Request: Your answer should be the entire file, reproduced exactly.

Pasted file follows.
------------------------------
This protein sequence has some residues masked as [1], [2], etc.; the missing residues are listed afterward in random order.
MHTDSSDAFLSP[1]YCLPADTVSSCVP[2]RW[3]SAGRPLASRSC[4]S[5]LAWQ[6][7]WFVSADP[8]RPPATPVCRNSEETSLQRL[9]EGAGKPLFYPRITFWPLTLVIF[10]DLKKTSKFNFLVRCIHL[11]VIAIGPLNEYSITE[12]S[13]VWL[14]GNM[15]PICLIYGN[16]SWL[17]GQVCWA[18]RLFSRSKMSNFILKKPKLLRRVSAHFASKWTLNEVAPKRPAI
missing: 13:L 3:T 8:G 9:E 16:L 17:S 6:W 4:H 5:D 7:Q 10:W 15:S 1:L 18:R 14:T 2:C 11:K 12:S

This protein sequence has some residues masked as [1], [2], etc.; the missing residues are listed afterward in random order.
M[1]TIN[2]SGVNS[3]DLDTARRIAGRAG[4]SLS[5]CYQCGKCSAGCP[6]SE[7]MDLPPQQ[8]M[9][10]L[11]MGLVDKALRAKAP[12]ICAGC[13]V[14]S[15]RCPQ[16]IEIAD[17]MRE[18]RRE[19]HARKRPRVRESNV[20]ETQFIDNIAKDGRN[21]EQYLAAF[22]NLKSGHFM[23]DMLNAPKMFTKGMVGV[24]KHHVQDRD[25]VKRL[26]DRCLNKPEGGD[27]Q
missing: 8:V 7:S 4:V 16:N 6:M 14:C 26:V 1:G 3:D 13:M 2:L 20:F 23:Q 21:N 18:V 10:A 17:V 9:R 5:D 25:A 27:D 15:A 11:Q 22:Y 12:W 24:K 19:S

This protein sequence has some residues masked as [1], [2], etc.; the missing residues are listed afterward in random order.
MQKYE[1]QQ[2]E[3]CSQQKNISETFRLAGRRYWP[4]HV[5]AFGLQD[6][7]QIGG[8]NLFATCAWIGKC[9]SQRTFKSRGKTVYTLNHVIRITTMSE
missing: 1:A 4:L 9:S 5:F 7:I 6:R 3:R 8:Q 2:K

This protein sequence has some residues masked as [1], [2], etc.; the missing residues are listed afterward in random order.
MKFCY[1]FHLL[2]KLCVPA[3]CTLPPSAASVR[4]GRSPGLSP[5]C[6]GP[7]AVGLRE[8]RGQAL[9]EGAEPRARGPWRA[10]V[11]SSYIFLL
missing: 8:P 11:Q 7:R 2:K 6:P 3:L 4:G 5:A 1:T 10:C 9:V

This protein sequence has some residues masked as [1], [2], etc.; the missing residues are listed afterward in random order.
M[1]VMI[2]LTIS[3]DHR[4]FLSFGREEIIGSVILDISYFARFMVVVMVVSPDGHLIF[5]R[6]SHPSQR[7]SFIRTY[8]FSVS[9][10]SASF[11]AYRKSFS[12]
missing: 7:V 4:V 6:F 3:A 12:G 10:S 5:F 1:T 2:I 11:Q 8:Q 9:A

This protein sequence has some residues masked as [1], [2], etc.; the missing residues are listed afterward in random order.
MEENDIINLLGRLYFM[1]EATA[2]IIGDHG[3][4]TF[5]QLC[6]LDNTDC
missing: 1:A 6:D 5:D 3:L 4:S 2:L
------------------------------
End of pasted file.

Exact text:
This protein sequence has some residues masked as [1], [2], etc.; the missing residues are listed afterward in random order.
MHTDSSDAFLSP[1]YCLPADTVSSCVP[2]RW[3]SAGRPLASRSC[4]S[5]LAWQ[6][7]WFVSADP[8]RPPATPVCRNSEETSLQRL[9]EGAGKPLFYPRITFWPLTLVIF[10]DLKKTSKFNFLVRCIHL[11]VIAIGPLNEYSITE[12]S[13]VWL[14]GNM[15]PICLIYGN[16]SWL[17]GQVCWA[18]RLFSRSKMSNFILKKPKLLRRVSAHFASKWTLNEVAPKRPAI
missing: 13:L 3:T 8:G 9:E 16:L 17:S 6:W 4:H 5:D 7:Q 10:W 15:S 1:L 18:R 14:T 2:C 11:K 12:S

This protein sequence has some residues masked as [1], [2], etc.; the missing residues are listed afterward in random order.
M[1]TIN[2]SGVNS[3]DLDTARRIAGRAG[4]SLS[5]CYQCGKCSAGCP[6]SE[7]MDLPPQQ[8]M[9][10]L[11]MGLVDKALRAKAP[12]ICAGC[13]V[14]S[15]RCPQ[16]IEIAD[17]MRE[18]RRE[19]HARKRPRVRESNV[20]ETQFIDNIAKDGRN[21]EQYLAAF[22]NLKSGHFM[23]DMLNAPKMFTKGMVGV[24]KHHVQDRD[25]VKRL[26]DRCLNKPEGGD[27]Q
missing: 8:V 7:S 4:V 16:N 6:M 14:C 26:V 1:G 3:D 13:M 2:L 20:F 23:Q 21:N 18:V 10:A 17:V 9:R 5:D 25:A 27:D 15:A 11:Q 22:Y 12:W 24:K 19:S

This protein sequence has some residues masked as [1], [2], etc.; the missing residues are listed afterward in random order.
MQKYE[1]QQ[2]E[3]CSQQKNISETFRLAGRRYWP[4]HV[5]AFGLQD[6][7]QIGG[8]NLFATCAWIGKC[9]SQRTFKSRGKTVYTLNHVIRITTMSE
missing: 1:A 4:L 9:S 5:F 7:I 6:R 3:R 8:Q 2:K

This protein sequence has some residues masked as [1], [2], etc.; the missing residues are listed afterward in random order.
MKFCY[1]FHLL[2]KLCVPA[3]CTLPPSAASVR[4]GRSPGLSP[5]C[6]GP[7]AVGLRE[8]RGQAL[9]EGAEPRARGPWRA[10]V[11]SSYIFLL
missing: 8:P 11:Q 7:R 2:K 6:P 3:L 4:G 5:A 1:T 10:C 9:V

This protein sequence has some residues masked as [1], [2], etc.; the missing residues are listed afterward in random order.
M[1]VMI[2]LTIS[3]DHR[4]FLSFGREEIIGSVILDISYFARFMVVVMVVSPDGHLIF[5]R[6]SHPSQR[7]SFIRTY[8]FSVS[9][10]SASF[11]AYRKSFS[12]
missing: 7:V 4:V 6:F 3:A 12:G 10:S 5:F 1:T 2:I 11:Q 8:Q 9:A

This protein sequence has some residues masked as [1], [2], etc.; the missing residues are listed afterward in random order.
MEENDIINLLGRLYFM[1]EATA[2]IIGDHG[3][4]TF[5]QLC[6]LDNTDC
missing: 1:A 6:D 5:D 3:L 4:S 2:L